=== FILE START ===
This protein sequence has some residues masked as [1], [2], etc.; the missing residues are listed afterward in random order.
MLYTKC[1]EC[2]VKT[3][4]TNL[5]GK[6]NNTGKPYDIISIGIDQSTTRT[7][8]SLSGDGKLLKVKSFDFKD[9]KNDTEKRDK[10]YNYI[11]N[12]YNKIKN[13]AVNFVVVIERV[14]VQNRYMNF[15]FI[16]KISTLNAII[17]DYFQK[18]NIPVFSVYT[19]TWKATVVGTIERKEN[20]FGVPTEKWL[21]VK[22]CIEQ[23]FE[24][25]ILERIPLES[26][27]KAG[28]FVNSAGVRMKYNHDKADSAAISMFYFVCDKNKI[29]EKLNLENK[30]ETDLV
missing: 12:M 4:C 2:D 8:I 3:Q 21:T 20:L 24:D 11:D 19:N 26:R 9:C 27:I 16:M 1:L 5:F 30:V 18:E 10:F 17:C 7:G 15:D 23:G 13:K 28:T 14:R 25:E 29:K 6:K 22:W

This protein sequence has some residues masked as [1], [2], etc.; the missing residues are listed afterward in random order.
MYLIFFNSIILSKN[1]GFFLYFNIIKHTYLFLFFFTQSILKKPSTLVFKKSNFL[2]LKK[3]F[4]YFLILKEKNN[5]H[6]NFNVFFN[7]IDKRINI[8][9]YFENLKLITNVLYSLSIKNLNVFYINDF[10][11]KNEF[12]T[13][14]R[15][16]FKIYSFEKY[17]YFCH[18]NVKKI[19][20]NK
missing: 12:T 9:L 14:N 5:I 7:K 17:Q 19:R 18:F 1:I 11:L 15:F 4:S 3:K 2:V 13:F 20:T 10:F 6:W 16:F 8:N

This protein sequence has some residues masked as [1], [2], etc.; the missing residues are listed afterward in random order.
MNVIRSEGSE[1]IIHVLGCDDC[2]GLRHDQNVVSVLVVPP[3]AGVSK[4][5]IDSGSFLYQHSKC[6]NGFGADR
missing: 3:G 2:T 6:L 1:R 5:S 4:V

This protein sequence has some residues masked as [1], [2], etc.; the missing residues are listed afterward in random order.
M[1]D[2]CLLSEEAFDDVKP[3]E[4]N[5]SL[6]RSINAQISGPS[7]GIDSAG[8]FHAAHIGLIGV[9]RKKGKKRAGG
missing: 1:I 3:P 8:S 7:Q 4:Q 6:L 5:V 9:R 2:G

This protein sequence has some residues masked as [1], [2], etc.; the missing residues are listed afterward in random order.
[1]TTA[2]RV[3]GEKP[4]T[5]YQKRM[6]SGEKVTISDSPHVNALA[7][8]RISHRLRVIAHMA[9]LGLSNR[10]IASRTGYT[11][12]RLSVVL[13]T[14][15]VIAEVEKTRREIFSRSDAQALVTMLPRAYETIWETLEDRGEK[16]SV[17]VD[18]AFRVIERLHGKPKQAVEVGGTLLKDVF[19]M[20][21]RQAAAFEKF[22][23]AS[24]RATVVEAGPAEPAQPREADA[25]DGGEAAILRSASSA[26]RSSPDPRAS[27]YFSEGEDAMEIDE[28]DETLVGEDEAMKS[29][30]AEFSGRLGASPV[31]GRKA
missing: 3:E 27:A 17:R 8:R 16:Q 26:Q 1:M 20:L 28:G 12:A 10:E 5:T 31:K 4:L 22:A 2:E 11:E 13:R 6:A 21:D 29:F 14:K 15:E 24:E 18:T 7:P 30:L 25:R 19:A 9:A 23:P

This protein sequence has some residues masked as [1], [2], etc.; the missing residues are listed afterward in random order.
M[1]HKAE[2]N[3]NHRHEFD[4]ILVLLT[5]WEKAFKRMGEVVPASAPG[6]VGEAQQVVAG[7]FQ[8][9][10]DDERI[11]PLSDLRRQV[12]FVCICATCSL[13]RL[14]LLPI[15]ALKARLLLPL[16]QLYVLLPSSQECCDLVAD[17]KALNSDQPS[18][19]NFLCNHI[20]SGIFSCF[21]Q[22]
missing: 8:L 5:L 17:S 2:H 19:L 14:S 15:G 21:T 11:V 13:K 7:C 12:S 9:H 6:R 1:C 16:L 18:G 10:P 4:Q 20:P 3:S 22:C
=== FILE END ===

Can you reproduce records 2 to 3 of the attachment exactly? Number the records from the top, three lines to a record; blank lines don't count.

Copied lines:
This protein sequence has some residues masked as [1], [2], etc.; the missing residues are listed afterward in random order.
MYLIFFNSIILSKN[1]GFFLYFNIIKHTYLFLFFFTQSILKKPSTLVFKKSNFL[2]LKK[3]F[4]YFLILKEKNN[5]H[6]NFNVFFN[7]IDKRINI[8][9]YFENLKLITNVLYSLSIKNLNVFYINDF[10][11]KNEF[12]T[13][14]R[15][16]FKIYSFEKY[17]YFCH[18]NVKKI[19][20]NK
missing: 12:T 9:L 14:N 5:I 7:K 17:Q 19:R 18:F 1:I 11:L 15:F 4:S 3:K 2:V 13:F 20:T 10:F 6:W 16:F 8:N

This protein sequence has some residues masked as [1], [2], etc.; the missing residues are listed afterward in random order.
MNVIRSEGSE[1]IIHVLGCDDC[2]GLRHDQNVVSVLVVPP[3]AGVSK[4][5]IDSGSFLYQHSKC[6]NGFGADR
missing: 3:G 2:T 6:L 1:R 5:S 4:V